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Airbus signs cockpit laser protection deal with Metamaterial

21 Feb 2017

Deal builds on earlier agreement to commercialize optical filter based on new thin-film photonics technology.

Airbus has signed a deal with the Canadian photonics firm Metamaterial Technologies (MTI) to validate and commercialize a new optical filter technology that promises to protect airline cockpits from laser strikes.

The development aims to solve a growing problem in aviation – with dozens of laser attacks on pilots’ vision now reported on a daily basis globally.

Laser attacks
Earlier this month the UK government said that it intended to introduce the possibility of a jail sentence for people caught shining laser pens at pilots, as well as at train and bus drivers.

According to the UK’s Department of Transport, the first laser attack on an aircraft was reported in 2004, with more than 200 attacks reported per year by 2008. Since 2011, with the wider availability of cheaper, higher-power lasers, there have been approximately 1500 attacks per year on aircraft.

Meanwhile figures from the US Federal Aviation Administration (FAA) suggest that in 2015 reported laser incidents nearly doubled to 7703 in commercial aviation, with almost 600 reported by Transport Canada.

In February 2016, a Virgin Atlantic flight from London to New York turned back to Heathrow Airport after a laser was directed into its cockpit shortly after take-off, while a British Airways pilot reportedly suffered significant eyesight damage from a "military-strength" laser attack.

What Airbus and MTI are proposing is a potential technological solution to the problem, using the optical filters developed by MTI’s subsidiary Lamda Guard.

The two have worked together previously, having signed an initial deal in June 2014 to research the possibility of using thin-film materials to block specific laser wavelengths. Green lasers are the most distracting to pilots because of the sensitivity of the human eye’s receptors to green light, and are based on frequency-doubled light from near-infrared diode sources.

If successful, the new deal should see Airbus validate, certify, and commercialize the laser protection product, dubbed “metaAIR” by MTI.

Vision protection
Pascal Andrei, the “chief product security officer” at Airbus, said in a release from MTI: “We know from facts and conversations with clients that cockpit illuminations are real, immediate and increasing in frequency, and metaAIR will benefit our customers.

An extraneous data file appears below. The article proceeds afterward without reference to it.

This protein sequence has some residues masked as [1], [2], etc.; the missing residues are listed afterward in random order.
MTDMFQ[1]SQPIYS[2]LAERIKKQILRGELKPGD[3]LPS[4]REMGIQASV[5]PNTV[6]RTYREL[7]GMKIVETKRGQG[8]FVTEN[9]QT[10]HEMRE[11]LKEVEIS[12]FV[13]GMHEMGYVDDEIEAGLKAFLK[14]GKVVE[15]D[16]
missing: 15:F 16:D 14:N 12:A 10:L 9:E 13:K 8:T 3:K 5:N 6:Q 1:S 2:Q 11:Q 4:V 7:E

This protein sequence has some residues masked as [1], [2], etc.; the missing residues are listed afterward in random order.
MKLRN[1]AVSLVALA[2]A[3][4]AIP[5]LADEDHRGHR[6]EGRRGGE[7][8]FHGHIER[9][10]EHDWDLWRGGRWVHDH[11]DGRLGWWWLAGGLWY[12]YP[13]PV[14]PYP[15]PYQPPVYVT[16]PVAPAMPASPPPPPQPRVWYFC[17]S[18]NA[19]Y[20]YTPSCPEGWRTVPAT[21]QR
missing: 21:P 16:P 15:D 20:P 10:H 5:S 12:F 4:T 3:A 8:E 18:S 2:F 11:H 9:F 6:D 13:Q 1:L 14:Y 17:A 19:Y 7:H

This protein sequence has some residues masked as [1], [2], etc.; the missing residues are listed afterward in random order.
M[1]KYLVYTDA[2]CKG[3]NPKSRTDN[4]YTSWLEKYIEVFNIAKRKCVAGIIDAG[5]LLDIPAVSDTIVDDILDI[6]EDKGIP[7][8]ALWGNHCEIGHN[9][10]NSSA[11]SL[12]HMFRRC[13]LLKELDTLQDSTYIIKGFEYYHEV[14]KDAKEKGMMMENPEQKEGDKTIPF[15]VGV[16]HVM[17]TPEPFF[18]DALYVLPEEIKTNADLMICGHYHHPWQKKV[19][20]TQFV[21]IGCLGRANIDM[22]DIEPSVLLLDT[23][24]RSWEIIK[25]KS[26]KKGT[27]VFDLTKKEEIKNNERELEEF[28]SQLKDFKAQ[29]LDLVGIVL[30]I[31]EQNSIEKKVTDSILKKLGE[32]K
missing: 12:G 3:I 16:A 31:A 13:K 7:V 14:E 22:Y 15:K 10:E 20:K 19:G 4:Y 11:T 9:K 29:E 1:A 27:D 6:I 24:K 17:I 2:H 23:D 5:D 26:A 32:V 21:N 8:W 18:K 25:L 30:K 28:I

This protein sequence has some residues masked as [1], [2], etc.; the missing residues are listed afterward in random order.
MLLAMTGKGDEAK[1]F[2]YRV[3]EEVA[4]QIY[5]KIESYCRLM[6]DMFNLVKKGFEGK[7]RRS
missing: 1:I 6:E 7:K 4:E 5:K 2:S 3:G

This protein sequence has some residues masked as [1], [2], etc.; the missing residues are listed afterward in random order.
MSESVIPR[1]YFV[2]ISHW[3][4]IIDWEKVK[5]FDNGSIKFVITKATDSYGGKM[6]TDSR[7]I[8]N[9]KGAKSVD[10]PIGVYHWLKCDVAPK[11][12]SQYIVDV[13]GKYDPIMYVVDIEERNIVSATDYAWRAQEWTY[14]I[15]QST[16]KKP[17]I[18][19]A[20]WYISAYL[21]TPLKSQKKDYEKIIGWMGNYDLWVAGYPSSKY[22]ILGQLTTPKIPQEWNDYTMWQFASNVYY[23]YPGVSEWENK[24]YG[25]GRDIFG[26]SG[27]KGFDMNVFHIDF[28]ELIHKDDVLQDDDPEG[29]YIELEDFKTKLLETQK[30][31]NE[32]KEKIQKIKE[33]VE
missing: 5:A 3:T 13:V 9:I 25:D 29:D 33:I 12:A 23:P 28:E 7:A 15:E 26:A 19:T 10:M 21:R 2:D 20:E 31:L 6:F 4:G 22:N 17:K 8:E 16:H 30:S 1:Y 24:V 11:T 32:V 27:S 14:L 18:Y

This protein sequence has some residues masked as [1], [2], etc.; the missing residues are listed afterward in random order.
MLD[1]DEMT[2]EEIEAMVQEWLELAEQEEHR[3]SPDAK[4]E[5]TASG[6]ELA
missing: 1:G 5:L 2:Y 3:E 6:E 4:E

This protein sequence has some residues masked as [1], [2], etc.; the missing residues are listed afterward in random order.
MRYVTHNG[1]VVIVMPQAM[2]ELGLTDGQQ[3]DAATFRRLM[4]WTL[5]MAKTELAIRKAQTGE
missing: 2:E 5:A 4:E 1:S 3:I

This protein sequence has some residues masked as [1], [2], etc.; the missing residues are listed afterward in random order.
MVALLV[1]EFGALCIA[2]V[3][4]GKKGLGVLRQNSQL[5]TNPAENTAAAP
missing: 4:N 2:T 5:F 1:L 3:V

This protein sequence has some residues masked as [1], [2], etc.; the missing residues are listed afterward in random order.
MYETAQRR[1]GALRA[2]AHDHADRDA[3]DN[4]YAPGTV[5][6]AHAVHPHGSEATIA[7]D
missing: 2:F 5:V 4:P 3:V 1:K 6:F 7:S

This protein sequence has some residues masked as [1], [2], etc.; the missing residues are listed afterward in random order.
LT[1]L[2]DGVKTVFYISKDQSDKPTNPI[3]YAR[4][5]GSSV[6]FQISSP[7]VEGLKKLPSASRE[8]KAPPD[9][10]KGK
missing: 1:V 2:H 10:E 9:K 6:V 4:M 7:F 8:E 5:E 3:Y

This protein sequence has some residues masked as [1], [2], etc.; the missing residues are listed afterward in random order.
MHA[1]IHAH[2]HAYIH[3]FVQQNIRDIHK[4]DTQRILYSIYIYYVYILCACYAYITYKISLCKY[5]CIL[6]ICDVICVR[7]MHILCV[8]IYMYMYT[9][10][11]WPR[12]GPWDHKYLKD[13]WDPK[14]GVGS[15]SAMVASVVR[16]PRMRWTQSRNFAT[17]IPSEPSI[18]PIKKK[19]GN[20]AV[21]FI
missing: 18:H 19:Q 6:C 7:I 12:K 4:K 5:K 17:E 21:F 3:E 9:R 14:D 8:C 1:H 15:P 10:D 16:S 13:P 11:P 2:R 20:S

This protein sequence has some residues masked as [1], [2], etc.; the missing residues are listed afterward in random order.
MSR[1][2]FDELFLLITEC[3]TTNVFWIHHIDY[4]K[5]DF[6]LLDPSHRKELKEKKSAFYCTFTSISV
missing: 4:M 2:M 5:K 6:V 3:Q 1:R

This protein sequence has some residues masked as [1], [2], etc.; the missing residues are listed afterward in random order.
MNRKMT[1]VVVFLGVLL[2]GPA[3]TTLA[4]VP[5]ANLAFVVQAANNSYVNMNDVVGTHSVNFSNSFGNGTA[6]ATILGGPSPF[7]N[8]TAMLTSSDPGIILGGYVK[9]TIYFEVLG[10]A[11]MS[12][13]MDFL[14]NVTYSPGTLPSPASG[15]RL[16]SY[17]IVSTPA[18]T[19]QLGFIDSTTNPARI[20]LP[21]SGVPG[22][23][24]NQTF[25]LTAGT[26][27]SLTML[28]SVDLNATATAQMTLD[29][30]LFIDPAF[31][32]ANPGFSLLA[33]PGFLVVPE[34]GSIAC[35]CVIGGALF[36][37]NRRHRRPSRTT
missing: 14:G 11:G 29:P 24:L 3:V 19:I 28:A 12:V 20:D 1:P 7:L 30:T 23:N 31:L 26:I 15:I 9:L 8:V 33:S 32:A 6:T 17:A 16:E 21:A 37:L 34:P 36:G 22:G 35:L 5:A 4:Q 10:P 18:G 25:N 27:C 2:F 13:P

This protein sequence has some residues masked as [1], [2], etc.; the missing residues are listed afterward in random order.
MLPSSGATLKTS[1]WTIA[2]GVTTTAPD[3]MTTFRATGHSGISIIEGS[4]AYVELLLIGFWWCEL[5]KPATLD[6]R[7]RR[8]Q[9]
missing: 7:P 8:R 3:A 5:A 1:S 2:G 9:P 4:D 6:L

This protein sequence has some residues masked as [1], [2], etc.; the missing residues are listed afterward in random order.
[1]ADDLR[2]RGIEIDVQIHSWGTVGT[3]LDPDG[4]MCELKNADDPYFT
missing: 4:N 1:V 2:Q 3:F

“We also see an increasing number of possible applications for metaAIR, beyond the commercial aircraft division.”

The MTI agreement is carried out under the “start-up 2 partner” program run by Elsa Keïta at Airbus Corporate Innovation. Keïta appeared alongside MTI executives and local government representatives at MTI’s Halifax, Nova Scotia, headquarters to announce the new development agreement.

Navdeep Bains, Canada’s minister for innovation, science and economic development said of the deal: “Our objective is to place Canada and its citizens on innovation’s leading edge. The presence of Airbus here today demonstrates that highly skilled Canadian researchers and entrepreneurs, like those at MTI, are creating innovative solutions to global problems.”

Also speaking at the project launch, MTI’s founder and CEO George Palikaras added: “We are given the opportunity to propel our platform technology and learn from some of the top aerospace engineers while understanding the rigors of developing a product for the aerospace industry.

“metaAIR will provide vision protection to pilots in the aviation industry and can offer solutions in other industries including the military, transportation and glass manufacturers.”

Photopolymer films
The MTI technology relies on thin-film materials that can be produced in large-area sizes using high-resolution optical lithography equipment. In June last year, MTI acquired California-based lithography specialist Rolith to accelerate the development of metaAIR, which the company says can be manufactured in meter-scale rolls.

MTI is also partnering with Germany-based Covestro, a spin-out from the chemicals giant Bayer, to support the project. Covestro supplies a custom photopolymer film on which the metaAIR product is based.

According to Covestro, the polycarbonate-based photopolymer material is being aimed at a wide range of industrial holography applications aside from airline cockpit protection, including holographic light-guiding elements for future mobile device screens, head-mounted and virtual-reality displays, and counterfeit-resistant holograms for labeling high-value consumer goods.

Covestro’s marketing chief Thomas Fäcke said: “MTI is at the cutting-edge of optical applications. They have developed a unique optical filter that is different from anything currently available on the market, and we have been working with them for the last two years to provide a speciality photopolymer material film and support the required volume.”

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